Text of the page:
Why shouldn't you feed potato peels?

Discussion in 'Feeding & Watering Your Flock' started by chicksgalore, Aug 11, 2008.

  1. chicksgalore

    chicksgalore Chillin' With My Peeps

    Jul 19, 2008
    I've read a couple places now not to feed (uncooked) potato peels to chickens but it never said why and I've always given my peels to my girls with no ill effects. Just wondering...
  2. DLS

    DLS Chillin' With My Peeps

    They get mine also.. I will stop untill I read more of this thread as it unfolds.
  3. farm_mom

    farm_mom Chillin' With My Peeps

    Mar 11, 2008
    The Chicken Health Handbook by Gail Damerow shows potato on the list of toxic plants. It states the toxic parts are: green tubers, raw peels and sprouts. The symptoms: incoordination and prostration. My parents give all their potato waste to their chickens as well, w/o any noticable effects. I just toss mine in the compost pile.
  4. rooster-red

    rooster-red Here comes the Rooster

    Jun 10, 2007
    Douglasville GA
    Potatoes are a member of the nightshade family.

    Uncooked peels can be toxic to chickens.
  5. 65browneyes

    65browneyes Chillin' With My Peeps

    Mar 2, 2007
    My MIL tells me she used to always give her peelings to her chickens as well with no problems. I used to, but they wouldn't eat them raw. After I learned of the toxicity of the peels to the birds, I stopped saving them.

    However, I discovered they LOVE them cooked. Now, whenever I use potatoes, I peel them into a small pan and boil the peels a bit. Let them sit in the water on the stove over night and the girls have breakfast in the morning. They love them this way.
  6. greyhorsewoman

    greyhorsewoman Chillin' With My Peeps

    Mar 3, 2008
    Endless Mts, NE PA
    My mother fed potato peels to our chickens when I was a little girl, so when I got chickens, I never thought twice about it.

    I've been feeding uncooked potato peels to my chickens for YEARS. They get plenty of other fresh/raw kitchen scraps as well as a balanced diet of layer/scratch. I've never encountered any adverse effects. Maybe it has to do with TOO many ??

    About the only thing I don't feed my chickens are onions & garlic because I don't want to 'taint' the egg flavor.
  7. Dennis1979

    Dennis1979 Out Of The Brooder

    Jun 17, 2008
    Houston, Texas
    Unless you grow your own potatoes, or are buying organic potatoes, you might consider not feeding them to your chickens, or eating them yourself. Remnants of the pesticides, insecticides and other chemicals used in the growing process will concentrate in the skin of the potato.

    Last edited: Aug 11, 2008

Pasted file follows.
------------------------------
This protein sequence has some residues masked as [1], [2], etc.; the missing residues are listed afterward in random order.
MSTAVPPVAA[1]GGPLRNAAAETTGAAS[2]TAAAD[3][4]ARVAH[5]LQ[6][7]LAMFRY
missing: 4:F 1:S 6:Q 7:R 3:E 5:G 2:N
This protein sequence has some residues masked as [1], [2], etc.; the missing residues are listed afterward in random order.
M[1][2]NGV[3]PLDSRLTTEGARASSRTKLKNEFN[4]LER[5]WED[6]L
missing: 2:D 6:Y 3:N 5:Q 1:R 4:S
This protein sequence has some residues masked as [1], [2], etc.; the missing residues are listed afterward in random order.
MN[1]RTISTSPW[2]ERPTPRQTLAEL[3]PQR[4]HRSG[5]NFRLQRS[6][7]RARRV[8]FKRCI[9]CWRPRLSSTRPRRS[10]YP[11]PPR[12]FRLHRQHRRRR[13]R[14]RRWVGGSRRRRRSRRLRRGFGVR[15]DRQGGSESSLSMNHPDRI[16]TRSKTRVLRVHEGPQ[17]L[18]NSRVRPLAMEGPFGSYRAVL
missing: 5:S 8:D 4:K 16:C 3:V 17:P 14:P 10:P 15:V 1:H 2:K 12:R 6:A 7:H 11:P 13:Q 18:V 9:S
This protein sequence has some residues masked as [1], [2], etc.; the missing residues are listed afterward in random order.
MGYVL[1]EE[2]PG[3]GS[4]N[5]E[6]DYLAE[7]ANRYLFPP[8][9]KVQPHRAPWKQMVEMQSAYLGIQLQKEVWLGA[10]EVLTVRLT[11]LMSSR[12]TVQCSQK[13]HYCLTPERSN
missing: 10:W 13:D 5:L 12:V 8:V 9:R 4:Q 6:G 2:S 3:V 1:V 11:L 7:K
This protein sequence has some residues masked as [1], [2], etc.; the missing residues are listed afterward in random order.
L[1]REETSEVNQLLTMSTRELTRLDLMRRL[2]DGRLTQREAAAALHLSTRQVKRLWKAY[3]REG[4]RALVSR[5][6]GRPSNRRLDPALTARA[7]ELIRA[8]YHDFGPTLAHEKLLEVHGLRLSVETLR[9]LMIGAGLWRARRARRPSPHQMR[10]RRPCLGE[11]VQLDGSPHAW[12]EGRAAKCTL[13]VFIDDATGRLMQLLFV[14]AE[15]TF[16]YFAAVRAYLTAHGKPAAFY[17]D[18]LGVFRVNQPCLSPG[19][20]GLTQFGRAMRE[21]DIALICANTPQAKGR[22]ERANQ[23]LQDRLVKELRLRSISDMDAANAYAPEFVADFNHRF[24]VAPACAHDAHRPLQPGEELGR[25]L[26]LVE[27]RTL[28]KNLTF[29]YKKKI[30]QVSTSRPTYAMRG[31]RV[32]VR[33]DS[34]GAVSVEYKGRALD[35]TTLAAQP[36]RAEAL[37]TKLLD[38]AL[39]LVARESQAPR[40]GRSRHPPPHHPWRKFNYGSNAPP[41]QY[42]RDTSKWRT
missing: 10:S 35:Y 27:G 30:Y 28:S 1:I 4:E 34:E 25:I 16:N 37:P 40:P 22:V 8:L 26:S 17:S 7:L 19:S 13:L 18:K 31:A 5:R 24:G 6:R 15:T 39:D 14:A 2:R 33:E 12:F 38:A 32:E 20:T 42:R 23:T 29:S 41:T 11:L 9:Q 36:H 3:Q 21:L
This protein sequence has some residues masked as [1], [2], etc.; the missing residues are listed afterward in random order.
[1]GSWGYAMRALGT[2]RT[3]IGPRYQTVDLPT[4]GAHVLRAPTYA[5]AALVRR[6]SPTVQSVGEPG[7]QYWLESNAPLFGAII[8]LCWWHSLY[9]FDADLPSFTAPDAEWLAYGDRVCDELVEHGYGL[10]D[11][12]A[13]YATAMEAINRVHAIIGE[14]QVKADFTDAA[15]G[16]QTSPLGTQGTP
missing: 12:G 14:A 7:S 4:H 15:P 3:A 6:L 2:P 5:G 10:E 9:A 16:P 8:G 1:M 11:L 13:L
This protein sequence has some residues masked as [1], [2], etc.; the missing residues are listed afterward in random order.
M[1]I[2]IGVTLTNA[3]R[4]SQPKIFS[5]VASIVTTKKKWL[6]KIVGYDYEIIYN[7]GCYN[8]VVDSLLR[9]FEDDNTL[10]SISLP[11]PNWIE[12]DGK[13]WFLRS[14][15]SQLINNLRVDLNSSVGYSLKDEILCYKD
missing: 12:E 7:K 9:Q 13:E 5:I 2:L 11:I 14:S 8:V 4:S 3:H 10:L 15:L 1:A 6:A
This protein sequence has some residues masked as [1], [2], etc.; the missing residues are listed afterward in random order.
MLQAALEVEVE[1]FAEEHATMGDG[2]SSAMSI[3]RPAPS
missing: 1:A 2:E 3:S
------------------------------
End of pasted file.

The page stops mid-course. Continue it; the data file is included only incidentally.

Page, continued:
8. Buff Hooligans

    Buff Hooligans Scrambled

    Jun 11, 2007
    It was my understanding that raw green potato peels were a no-no.

    One green potato peel won't make them keel over and die, but toxins can build up in little chickens' bodies and harm them over time.
    1 person likes this.
  9. utahmethodist

    utahmethodist Chillin' With My Peeps

    Mar 7, 2008
    SLC, UT
    This is what I found:

    Potatoes contain glycoalkaloids, toxic compounds, of which the most prevalent are solanine and chaconine. Cooking at high temperatures (over 170 °C or 340 °F) partly destroys these. The concentration of glycoalkaloid in wild potatoes suffices to produce toxic effects in humans. Glycoalkaloids occur in the greatest concentrations just underneath the skin of the tuber, and they increase with age and exposure to light. Glycoalkaloids may cause headaches, diarrhea, cramps and in severe cases coma and death; however, poisoning from potatoes occurs very rarely. Light exposure also causes greening, thus giving a visual clue as to areas of the tuber that may have become more toxic; however, this does not provide a definitive guide, as greening and glycoalkaloid accumulation can occur independently of each other. Some varieties of potato contain greater glycoalkaloid concentrations than others; breeders developing new varieties test for this, and sometimes have to discard an otherwise promising cultivar.

    Breeders try to keep solanine levels below 200 mg/kg (200 ppmw). However, when these commercial varieties turn green, even they can approach concentrations of solanine of 1000 mg/kg (1000 ppmw). In normal potatoes, analysis has shown solanine levels may be as little as 3.5% of the breeders' maximum, with 7–187 mg/kg being found.[21]

    The US National Toxicology Program suggests that the average American consumes at most 12.5 mg/day of solanine from potatoes (the toxic dose is actually several times this, depending on body weight). Dr. Douglas L. Holt, the State Extension Specialist for Food Safety at the University of Missouri, notes that no reported cases of potato-source solanine poisoning have occurred in the U.S. in the last 50 years and most cases involved eating green potatoes or drinking potato-leaf tea.

    Solanine is also found in other plants, mainly in the mostly-deadly nightshade family, which includes a minority of edible plants including the potato and the tomato, and other typically more dangerous plants like tobacco. This poison affects the nervous system causing weakness and confusion.

    Strangely, they don't address feeding one's chickens. Are we the only ones obsessed with what can be fed to a chicken? [​IMG]
  10. WriterofWords

    WriterofWords Has Fainting Chickens

    Dec 25, 2007
    Chaparral, New Mexico
    Mine love their peels and I'm not taking them away. I've never seen any bad results or harmful side effects either and my grandma fed hers peels for years.

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